Aging Dept. secretary visits center
BY MICHAEL WINTERMUTE
Wyoming County Press Examiner
When members of the Falls Active Adult Center learned of an important visitor, they knew just how to greet him – a spirited drum circle.
Pennsylvania Department of Aging secretary Brian Duke could not have been more pleased.
“I am so grateful – I have never been greeted by a drum circle before,” Duke said. “I can tell that this is a special community; I can tell you all enjoy being here.”
Duke was visiting the center on behalf of the PDA in conjunction with the Pennsylvania Area Agencies on Aging.
The tour is designed to inform seniors of the PDA’s current undertakings and this particular stop was organized in conjunction with the Luzerne/Wyoming County AAA director Trula Hollywood.
The tour is primarily to inform senior citizens of funding recently approved by Governor Tom Corbett.
According to Duke, the governor saw an increased need for older citizens of the Commonwealth and in turn approved an additional $50 million to serve them.
That $50 million will be divided into five different areas:
*$21 million to in-home assistance
*$20 million to the options program
*$5 million to the 52 AAAs statewide
*$2 million to seniors with disabilities
*2 million to a competitive grant for senior centers
Duke said the $50 million budget increase is the single largest investment since the Agency on Aging was created.
Duke went on to inform seniors of the four-step state plan on aging, which focused primarily on aiding seniors in navigating the complex systems of care management services.
The plan, he added, would also focus on nutrition programs and community wellness, as well as statistical assessments of the PDA’s success.
Another part of his visit informed seniors of the serious and proactive stance the PDA and AAA are taking on Alzheimer’s disease.
“The governor felt Alzheimer’s needed more attention so by executive order, he created the Pennsylvania Alzheimer’s Disease Planning Committee,” Duke said.
By Feb. 2014, the committee will submit a plan to Gov. Corbett on steps recommended for informing seniors on Alzheimer’s and managing those with the disease.
Following his presentation, Duke answered questions and concerns from seniors.
The most voiced concerns centered on nutrition, funds for more art programs and cell service in the area.
Sen. Lisa Baker encouraged the center’s management to apply for grants and funds allocated in the revised budget, saying she would lobby on behalf of the center.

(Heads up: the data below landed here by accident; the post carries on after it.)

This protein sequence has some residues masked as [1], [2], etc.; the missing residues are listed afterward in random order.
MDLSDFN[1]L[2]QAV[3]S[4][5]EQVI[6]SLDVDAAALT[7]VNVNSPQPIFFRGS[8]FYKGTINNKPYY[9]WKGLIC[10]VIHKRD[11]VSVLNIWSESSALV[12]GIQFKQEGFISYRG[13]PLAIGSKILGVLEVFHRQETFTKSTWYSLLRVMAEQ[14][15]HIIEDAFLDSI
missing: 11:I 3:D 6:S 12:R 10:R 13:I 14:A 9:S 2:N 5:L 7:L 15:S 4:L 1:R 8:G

The Falls Active Adult Center is one of the most active and participatory centers in the area, according to Hollywood.
“The community is both the strength and weakness,” Hollywood said. “The people are very supportive and active, but access to resources in this area can be difficult.”
The center’s manager, Twila Watkins, feels her management over the last three years has helped to improve how active the center remains.
“It’s important for me to have more programs, to have alternative programs and to have publicity in the area so people know all of the things that are going on here,” Watkins said.
Furthermore, the center is notably more progressive with activities like the drum circle, an outdoor garden and an increasing participation in a worldwide trending activity, geocaching.
Geocaching is an electronically-fueled scavenger hunt in which participants use GPS and other tools to locate boxes planted all over the world.
Tina Seidel, AAA volunteer and employee at United Disabilities Services, organized the geocache exercises and said the results have been evident.
“We have some individuals who have continually improved the distance they’re able to trek for the activity, so it’s obviously physically supportive,” Seidel said.
Seidel also feels that having seniors partake in such an exciting and technologically-based activity is good for keeping their mental health in check.
Also in attendance were Sen. Lisa Baker, Rep. Karen Boback and representatives for Rep. Phyllis Mundy and Rep. Sandra Major.
“I’m so thrilled that Secty. Duke has gone out of his way to visit this center,” Baker said. “It is really important for him to get a sense of how different the rural population is.”
The Falls center was Duke’s 78th stop on the statewide tour.
IN PHOTO: State representatives attended a discussion from the state Aging Dept. on Monday. From left, Sen. Lisa Baker, Rep. Karen Boback, Dir. for the area Agency on Aging Trula Hollywood, Aging Dept. Secy. Brian Duke, legislative aide for Rep. Phyllis Mundy Eileen Cipriani and Falls center manager Twila Watkins.